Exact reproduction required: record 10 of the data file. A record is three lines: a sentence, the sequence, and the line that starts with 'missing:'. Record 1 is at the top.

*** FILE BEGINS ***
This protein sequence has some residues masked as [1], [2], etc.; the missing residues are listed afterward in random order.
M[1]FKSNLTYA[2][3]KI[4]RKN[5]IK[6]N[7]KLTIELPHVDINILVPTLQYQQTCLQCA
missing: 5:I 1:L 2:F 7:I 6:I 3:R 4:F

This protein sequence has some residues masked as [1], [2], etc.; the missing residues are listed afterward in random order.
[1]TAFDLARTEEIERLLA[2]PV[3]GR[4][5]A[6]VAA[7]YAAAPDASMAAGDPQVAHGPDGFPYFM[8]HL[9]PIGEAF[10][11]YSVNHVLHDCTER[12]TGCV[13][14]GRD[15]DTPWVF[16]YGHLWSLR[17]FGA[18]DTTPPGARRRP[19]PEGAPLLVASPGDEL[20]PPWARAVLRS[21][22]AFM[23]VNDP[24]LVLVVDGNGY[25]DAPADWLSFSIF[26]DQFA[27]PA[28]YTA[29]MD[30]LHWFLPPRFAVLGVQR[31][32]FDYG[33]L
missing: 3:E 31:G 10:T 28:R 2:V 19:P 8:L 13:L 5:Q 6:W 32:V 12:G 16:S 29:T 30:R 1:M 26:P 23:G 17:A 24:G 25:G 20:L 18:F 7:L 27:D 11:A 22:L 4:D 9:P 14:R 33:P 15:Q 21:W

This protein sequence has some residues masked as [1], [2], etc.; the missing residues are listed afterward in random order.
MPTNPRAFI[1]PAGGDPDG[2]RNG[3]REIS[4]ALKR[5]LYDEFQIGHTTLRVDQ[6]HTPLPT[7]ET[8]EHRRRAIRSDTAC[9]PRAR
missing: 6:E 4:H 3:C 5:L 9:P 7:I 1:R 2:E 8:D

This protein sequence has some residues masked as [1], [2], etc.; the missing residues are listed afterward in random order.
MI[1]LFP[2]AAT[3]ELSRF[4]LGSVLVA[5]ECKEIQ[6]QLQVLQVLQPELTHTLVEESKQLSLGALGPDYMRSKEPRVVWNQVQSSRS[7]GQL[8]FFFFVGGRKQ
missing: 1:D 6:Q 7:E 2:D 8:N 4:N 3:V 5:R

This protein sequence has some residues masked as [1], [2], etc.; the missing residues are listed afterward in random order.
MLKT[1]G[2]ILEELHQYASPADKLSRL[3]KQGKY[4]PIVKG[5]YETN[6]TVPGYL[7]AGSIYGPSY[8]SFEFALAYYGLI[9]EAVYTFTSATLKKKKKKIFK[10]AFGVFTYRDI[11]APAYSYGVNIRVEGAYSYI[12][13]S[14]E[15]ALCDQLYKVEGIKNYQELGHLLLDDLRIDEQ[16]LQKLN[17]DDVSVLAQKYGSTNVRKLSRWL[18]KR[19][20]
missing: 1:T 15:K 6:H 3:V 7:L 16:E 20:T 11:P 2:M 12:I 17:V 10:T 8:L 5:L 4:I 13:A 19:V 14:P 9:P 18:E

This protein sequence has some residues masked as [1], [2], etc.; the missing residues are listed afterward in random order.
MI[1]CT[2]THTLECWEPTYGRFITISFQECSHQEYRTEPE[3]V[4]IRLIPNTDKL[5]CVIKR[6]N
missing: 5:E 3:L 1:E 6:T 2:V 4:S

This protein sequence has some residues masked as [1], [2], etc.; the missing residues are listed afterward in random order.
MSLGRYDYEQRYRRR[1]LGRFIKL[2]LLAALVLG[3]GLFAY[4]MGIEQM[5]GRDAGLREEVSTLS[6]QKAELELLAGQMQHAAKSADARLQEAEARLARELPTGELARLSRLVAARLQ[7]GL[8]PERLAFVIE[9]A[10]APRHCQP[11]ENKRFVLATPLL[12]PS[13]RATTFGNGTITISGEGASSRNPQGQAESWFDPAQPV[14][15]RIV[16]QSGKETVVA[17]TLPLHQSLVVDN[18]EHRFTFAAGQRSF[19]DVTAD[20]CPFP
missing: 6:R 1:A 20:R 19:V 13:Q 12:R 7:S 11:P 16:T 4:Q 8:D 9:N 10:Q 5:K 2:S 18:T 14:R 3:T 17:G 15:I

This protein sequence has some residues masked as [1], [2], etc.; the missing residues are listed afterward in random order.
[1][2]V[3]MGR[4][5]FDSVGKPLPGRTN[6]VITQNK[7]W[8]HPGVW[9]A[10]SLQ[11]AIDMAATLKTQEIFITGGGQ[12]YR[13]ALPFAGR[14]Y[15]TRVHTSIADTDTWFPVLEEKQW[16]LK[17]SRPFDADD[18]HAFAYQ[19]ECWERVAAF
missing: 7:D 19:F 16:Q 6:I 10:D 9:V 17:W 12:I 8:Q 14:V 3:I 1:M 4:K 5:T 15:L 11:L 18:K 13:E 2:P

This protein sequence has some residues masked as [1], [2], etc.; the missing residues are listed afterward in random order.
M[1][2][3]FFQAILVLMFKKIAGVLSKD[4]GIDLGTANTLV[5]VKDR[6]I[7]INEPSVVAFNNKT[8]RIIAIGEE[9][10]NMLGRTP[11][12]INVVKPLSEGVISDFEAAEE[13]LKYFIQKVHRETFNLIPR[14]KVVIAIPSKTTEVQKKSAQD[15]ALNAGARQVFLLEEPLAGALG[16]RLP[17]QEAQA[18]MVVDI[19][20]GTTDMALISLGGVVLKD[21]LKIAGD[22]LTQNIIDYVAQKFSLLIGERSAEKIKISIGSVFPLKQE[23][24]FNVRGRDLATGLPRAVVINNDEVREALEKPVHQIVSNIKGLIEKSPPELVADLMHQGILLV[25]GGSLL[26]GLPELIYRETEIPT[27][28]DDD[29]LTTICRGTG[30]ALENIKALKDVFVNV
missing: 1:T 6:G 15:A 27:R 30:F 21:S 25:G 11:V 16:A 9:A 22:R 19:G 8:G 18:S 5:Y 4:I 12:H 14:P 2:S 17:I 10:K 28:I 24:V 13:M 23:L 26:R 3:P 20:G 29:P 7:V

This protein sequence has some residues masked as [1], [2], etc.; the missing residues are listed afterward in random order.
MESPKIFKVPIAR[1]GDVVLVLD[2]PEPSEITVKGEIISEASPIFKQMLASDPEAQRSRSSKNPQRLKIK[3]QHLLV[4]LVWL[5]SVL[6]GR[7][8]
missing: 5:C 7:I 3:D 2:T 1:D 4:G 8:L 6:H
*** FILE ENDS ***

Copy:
This protein sequence has some residues masked as [1], [2], etc.; the missing residues are listed afterward in random order.
MESPKIFKVPIAR[1]GDVVLVLD[2]PEPSEITVKGEIISEASPIFKQMLASDPEAQRSRSSKNPQRLKIK[3]QHLLV[4]LVWL[5]SVL[6]GR[7][8]
missing: 5:C 7:I 3:D 2:T 1:D 4:G 8:L 6:H